FM: That’s a great work.
FM: Let’s continue down here. I know currently one of the great social justice issues is the children at the border. One of the sisters of San Rafael has done a marvelous piece. Tell us about it.
SP: Sister Joanne is one of our sisters who now is at Lord’s Convent, and for many years she taught art and Dominican College and Dominican University. She did watercolors and her heart really was in the southwest of the United States. So, like many Dominicans or many—all of us who pray, I think—we hold the newspaper in one hand and scriptures in the other and she was reading about the children down on the border and she knew at this stage of her life she couldn’t go there, to be there. As she prayed, she really was moved to do something, and she thought I am an artist. So, she painted watercolors, did watercolors, lovely holy card that’s bigger than usual holy cards, and of our Lady of Guadalupe and some of the children playing around. One has a guitar--. A prayer in Spanish, but then when you turn the card over, its in Spanish and English and a brief history of why she did this.
FM: This has gone national?
SP: Well, just recently because I am not an artist, but I am a preacher. So, I was giving a scripture class over in the east bay—in the Oakland area, and so I was talking to a group of people and I gave them the card, and one of them said I think we should send this to everyone who is in Congress. So, that’s amazing. I called her the other day and said; can you believe this? You know, you are doing this preaching, who would have ever thought?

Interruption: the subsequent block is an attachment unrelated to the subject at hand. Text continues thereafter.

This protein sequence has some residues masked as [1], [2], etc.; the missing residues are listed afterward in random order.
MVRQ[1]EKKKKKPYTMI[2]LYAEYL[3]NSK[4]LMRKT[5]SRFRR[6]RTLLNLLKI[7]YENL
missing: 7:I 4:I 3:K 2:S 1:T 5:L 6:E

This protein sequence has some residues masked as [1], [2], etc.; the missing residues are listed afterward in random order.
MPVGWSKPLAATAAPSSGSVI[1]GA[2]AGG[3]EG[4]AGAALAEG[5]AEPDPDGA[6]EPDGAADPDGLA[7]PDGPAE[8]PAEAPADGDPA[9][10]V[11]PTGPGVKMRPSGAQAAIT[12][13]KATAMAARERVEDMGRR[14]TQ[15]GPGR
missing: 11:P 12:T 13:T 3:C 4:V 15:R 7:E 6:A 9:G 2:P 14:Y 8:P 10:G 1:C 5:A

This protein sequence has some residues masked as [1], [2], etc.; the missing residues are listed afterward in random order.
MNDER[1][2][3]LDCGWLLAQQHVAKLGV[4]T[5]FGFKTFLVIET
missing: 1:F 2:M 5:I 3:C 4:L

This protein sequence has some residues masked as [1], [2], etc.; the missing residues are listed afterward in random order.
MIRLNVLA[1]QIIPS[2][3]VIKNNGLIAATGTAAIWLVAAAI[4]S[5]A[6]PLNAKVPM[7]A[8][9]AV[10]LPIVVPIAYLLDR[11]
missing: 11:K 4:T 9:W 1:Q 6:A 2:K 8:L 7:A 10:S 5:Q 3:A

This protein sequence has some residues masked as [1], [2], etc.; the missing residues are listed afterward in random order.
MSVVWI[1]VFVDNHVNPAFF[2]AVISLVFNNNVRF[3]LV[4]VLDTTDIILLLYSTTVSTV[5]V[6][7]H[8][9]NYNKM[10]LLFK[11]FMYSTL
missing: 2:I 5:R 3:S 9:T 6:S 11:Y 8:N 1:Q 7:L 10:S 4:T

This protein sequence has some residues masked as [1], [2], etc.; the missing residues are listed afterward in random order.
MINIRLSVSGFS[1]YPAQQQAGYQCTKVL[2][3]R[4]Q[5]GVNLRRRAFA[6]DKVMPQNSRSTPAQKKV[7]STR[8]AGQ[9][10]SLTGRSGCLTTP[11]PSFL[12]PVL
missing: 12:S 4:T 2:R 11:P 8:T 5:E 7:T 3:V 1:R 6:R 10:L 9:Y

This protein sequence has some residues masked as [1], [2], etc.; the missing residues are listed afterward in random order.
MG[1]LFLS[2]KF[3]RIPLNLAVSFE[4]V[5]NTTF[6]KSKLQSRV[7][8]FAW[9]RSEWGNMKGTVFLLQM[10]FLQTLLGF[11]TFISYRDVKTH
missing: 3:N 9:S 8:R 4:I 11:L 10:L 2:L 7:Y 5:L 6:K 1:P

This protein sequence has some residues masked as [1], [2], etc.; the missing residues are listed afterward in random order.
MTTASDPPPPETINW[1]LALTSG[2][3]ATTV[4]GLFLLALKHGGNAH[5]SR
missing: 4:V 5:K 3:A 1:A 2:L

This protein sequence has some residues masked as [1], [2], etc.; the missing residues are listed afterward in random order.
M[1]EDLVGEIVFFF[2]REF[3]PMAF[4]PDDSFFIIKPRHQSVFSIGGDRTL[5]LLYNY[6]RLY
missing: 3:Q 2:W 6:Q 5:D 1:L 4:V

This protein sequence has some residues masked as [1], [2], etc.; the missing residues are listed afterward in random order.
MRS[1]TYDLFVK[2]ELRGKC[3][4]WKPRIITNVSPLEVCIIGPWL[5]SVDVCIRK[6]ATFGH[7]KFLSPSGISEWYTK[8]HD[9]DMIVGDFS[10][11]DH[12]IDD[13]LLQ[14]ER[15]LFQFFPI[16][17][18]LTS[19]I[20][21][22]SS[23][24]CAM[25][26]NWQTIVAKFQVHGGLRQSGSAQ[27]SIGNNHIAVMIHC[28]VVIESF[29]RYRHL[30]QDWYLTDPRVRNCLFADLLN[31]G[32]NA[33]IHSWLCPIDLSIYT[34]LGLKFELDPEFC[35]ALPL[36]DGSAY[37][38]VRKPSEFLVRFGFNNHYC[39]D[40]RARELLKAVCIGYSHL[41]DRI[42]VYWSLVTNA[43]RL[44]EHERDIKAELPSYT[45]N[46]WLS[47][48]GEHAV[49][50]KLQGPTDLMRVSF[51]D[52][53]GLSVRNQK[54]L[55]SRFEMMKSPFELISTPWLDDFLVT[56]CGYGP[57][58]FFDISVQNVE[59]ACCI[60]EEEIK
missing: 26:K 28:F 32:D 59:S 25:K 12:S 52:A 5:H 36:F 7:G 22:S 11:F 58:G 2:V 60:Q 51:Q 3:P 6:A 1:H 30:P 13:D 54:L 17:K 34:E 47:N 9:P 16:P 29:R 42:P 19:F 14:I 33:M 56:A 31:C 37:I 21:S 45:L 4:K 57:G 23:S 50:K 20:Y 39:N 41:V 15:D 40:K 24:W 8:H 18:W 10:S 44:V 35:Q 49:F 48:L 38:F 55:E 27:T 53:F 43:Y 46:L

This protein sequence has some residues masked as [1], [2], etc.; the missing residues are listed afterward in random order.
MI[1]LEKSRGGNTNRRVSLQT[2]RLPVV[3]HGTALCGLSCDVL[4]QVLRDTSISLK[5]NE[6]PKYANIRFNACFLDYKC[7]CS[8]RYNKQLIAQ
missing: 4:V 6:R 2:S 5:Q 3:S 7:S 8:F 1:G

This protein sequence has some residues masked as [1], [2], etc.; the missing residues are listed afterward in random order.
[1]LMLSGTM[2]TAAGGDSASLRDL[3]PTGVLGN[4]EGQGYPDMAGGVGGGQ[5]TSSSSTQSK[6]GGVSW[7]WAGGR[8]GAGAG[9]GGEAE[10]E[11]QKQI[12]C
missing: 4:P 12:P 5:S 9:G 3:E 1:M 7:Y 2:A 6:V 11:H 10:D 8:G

FM: Well, we will be hearing you preach very shortly in Petaluma. We are going up to Petaluma to meet up with Father Jude Siciliano. Your Dominican team member, and we will be hearing you preach at a prayer service in Petaluma.
SP: Yes, what Father Jude and I do is we do mostly we do parish retreats. We do some teaching of preaching, but we do parish retreats, and we think its really important to have a team, because its important to have men and women and lay people. So, part of the retreat process is that we work with the staff, and we work with members of the parish, so that they—they are involved in the rituals. So, every evening we have a ritual with preaching and music and so what the rituals are often based on maybe bread or symbols that we would be used to. So, water, oil, lent would be crosses or another time might be gifts of the Holy Spirit. So, but to get people involved in it. So, that’s part of the preaching, I think as Dominicans. It’s not just we preach, but we become a community of preachers when we go to a parish.